NOD-like receptors: Role in innate immunity and inflammatory disease

Grace Chen, Michael H. Shaw, Yun Gi Kim, Gabriel Nuñez

Research output: Contribution to journalReview articlepeer-review

600 Citations (Scopus)


The NOD-like receptors (NLRs) are a specialized group of intracellular receptors that represent a key component of the host innate immune system. Since the discovery of the first NLR almost 10 years ago, the study of this special class of microbial sensors has burgeoned; consequently, a better understanding of the mechanism by which these receptors recognize microbes and other danger signals and of how they activate inflammatory signaling pathways has emerged. Moreover, in addition to their primary role in host defense against invading pathogens, their ability to regulate nuclear factor-kappa B (NF-κB) signaling, interleukin-1-beta (IL-1β) production, and cell death indicates that they are crucial to the pathogenesis of a variety of inflammatory human diseases.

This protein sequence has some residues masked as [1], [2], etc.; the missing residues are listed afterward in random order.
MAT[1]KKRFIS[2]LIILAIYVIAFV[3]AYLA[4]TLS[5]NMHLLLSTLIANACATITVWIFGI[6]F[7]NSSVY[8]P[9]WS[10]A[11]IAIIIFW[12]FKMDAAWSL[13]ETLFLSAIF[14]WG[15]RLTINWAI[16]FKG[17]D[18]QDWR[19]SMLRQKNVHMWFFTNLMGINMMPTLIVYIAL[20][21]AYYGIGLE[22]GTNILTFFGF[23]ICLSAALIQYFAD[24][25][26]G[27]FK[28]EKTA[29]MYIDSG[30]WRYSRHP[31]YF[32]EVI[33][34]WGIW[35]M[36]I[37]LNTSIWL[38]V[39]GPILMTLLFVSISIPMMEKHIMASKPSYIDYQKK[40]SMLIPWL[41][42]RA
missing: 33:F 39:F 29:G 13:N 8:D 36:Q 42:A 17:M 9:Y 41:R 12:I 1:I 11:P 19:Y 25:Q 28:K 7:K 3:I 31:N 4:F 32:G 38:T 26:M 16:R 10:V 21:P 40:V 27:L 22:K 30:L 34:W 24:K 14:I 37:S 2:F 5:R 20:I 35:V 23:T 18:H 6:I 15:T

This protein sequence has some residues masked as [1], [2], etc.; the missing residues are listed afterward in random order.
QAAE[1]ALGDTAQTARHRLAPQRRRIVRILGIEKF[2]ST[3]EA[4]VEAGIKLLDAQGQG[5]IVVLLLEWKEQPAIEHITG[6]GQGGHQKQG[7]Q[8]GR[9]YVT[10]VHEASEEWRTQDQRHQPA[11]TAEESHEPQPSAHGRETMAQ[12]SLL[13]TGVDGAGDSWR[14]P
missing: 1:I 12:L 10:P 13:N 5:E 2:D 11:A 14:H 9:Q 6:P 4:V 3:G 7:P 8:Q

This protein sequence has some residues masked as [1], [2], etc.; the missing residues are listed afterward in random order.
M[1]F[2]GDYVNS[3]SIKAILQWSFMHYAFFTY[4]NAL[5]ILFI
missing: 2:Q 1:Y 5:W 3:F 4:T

Original languageEnglish
Pages (from-to)365-398
Number of pages34
JournalAnnual Review of Pathology: Mechanisms of Disease
Publication statusPublished - 2009 Feb
Externally publishedYes


  • Caspase-1
  • Crohn's disease
  • IL-1
  • NLRP3
  • NOD2

ASJC Scopus subject areas

  • Pathology and Forensic Medicine


Dive into the research topics of 'NOD-like receptors: Role in innate immunity and inflammatory disease'. Together they form a unique fingerprint.

Cite this